Chances are you’ve experienced that ‘hangry’ feeling when you haven't eaten in a while-we know we have! Well there’s good reason for that! Food has a powerful effect on our minds. The good news is: your mood is not fully out of your control! With a few mindful changes, we can get a handle on how our bodies react to certain foods, and we can in turn, better control our mood. Here are some tips for doing just that.
Fruits and veggies to the rescue
The benefits of fruits and veggies blow our minds! They go beyond just helping us meet our nutrient, vitamin and mineral needs. It’s been proven that people who eat more fruits and veggies are less likely to experience depression and anxiety and experience greater life satisfaction, motivation, energy and level of engagement (1). Yep, we’re not making this up.
Here are some tips to get the most out of your fruits and veggies:
- The brighter the better: Look for vibrant and bright colors, such as deep purple, dark greens, orange, red and yellow when you're in the produce aisle. These rich colors hold loads of essential vitamins and minerals.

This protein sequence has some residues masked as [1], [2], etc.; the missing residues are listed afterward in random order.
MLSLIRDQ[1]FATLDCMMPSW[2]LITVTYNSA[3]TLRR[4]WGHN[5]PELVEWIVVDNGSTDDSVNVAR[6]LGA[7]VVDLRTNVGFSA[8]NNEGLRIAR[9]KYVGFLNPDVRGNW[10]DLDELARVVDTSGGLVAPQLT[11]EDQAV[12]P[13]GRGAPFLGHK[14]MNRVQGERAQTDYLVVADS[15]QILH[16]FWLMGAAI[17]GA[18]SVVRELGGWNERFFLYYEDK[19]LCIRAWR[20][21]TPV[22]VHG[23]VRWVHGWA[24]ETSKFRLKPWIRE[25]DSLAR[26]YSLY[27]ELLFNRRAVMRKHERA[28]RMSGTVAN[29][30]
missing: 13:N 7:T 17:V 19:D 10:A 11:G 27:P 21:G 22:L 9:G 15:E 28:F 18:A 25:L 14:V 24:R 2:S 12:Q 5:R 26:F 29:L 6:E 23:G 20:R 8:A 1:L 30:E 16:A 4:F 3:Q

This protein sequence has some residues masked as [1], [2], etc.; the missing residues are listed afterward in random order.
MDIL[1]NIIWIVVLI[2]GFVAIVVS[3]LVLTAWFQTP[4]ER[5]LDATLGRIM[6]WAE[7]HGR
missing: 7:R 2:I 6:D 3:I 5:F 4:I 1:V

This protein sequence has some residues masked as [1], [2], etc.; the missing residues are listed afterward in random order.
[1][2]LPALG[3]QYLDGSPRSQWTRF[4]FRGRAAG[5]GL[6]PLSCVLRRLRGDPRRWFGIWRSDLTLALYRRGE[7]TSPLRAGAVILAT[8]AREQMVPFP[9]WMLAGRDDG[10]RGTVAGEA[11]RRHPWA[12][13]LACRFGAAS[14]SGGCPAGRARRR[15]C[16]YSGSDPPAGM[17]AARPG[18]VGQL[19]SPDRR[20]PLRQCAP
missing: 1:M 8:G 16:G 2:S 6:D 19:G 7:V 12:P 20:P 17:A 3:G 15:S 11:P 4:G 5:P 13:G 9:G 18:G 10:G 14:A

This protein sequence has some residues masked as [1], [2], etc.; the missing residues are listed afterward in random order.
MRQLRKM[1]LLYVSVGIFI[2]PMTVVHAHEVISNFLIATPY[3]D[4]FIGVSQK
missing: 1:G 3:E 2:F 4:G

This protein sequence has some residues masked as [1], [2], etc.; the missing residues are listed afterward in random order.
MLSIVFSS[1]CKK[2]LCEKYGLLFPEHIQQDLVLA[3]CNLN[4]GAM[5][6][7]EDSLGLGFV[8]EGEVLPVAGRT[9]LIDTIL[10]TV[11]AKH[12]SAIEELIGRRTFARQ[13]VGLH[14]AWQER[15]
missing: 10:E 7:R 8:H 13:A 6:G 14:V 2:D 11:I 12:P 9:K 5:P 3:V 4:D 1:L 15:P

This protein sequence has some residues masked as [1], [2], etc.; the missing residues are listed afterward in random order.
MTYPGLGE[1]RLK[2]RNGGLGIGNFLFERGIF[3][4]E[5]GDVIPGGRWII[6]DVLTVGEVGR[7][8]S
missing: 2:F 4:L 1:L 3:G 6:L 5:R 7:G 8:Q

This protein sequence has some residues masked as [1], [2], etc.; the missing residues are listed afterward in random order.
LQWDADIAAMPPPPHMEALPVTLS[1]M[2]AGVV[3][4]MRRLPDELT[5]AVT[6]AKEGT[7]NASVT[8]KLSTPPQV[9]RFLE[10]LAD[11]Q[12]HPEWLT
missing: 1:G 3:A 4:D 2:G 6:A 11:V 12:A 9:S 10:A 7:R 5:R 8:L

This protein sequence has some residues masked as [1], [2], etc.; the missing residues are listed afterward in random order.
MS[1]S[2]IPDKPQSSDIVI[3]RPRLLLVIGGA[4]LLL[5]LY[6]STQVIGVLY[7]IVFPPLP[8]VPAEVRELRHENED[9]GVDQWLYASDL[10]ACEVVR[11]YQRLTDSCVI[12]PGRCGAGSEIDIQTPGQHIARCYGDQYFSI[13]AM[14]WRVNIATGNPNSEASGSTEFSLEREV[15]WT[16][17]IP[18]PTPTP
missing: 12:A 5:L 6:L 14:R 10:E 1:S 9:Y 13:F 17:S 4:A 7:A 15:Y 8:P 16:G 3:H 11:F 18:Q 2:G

- Show love to the imperfect ones in the bunch: Embrace the extra curves, bumps and colors. Imperfect produce is just as nutritious and delicious as its perfect counterpart and is budget-friendly.
Healthy Fats aren’t just good for your heart
Eating foods that have omega 3’s and omega 6’s help keep our brain healthy and are being researched as part of a strategy to help those individuals living with depression and anxiety disorders (2).
Avocados, nuts, seeds and especially extra virgin olive oil (EVOO) are all excellent sources of plant-based healthy fats.
Reach for minimally processed EVOO when possible to ensure you’re getting all the natural antioxidants and nutrients found in this awesome oil.
Conversely, eating foods high in unhealthy fats tend to have the opposite effect on mood. Trans fats have shown to wreak havoc on your mental health. They can increase inflammation in the brain, which is directly linked to depression. Studies have also shown that high levels of trans fats may also reduce serotonin production in the brain, leading to depression.